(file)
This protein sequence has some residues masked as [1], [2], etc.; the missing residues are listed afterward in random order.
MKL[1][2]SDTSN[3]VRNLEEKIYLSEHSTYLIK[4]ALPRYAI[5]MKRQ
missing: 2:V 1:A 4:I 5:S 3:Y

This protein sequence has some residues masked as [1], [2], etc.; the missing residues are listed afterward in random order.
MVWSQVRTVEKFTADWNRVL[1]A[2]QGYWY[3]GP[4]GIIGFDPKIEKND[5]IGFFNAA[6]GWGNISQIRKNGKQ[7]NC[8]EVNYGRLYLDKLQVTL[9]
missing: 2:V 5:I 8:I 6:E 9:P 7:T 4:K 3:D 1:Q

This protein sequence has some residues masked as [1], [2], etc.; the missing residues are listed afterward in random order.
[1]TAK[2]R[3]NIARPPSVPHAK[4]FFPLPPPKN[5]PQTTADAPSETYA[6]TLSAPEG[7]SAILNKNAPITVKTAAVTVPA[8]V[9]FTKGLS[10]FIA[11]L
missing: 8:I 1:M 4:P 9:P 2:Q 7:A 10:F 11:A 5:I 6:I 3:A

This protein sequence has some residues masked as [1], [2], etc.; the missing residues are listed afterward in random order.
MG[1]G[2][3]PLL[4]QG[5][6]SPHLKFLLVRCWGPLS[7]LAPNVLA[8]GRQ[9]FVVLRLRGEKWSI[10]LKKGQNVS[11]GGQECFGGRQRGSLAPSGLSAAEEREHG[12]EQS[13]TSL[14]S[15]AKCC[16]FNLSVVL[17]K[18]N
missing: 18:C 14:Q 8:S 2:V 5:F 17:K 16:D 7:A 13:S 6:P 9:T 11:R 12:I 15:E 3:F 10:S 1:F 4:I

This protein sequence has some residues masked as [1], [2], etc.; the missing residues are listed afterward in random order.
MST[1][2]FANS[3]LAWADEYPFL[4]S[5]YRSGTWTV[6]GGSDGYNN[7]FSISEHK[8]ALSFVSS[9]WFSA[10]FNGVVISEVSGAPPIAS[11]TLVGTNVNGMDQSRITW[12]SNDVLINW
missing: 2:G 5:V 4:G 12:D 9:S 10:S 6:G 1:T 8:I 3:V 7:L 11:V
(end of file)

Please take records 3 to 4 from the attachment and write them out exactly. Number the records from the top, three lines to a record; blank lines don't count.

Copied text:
This protein sequence has some residues masked as [1], [2], etc.; the missing residues are listed afterward in random order.
[1]TAK[2]R[3]NIARPPSVPHAK[4]FFPLPPPKN[5]PQTTADAPSETYA[6]TLSAPEG[7]SAILNKNAPITVKTAAVTVPA[8]V[9]FTKGLS[10]FIA[11]L
missing: 8:I 1:M 4:P 9:P 2:Q 7:A 10:F 11:A 5:I 6:I 3:A

This protein sequence has some residues masked as [1], [2], etc.; the missing residues are listed afterward in random order.
MG[1]G[2][3]PLL[4]QG[5][6]SPHLKFLLVRCWGPLS[7]LAPNVLA[8]GRQ[9]FVVLRLRGEKWSI[10]LKKGQNVS[11]GGQECFGGRQRGSLAPSGLSAAEEREHG[12]EQS[13]TSL[14]S[15]AKCC[16]FNLSVVL[17]K[18]N
missing: 18:C 14:Q 8:S 2:V 5:F 17:K 16:D 7:A 13:S 6:P 9:T 11:R 12:I 15:E 3:F 10:S 1:F 4:I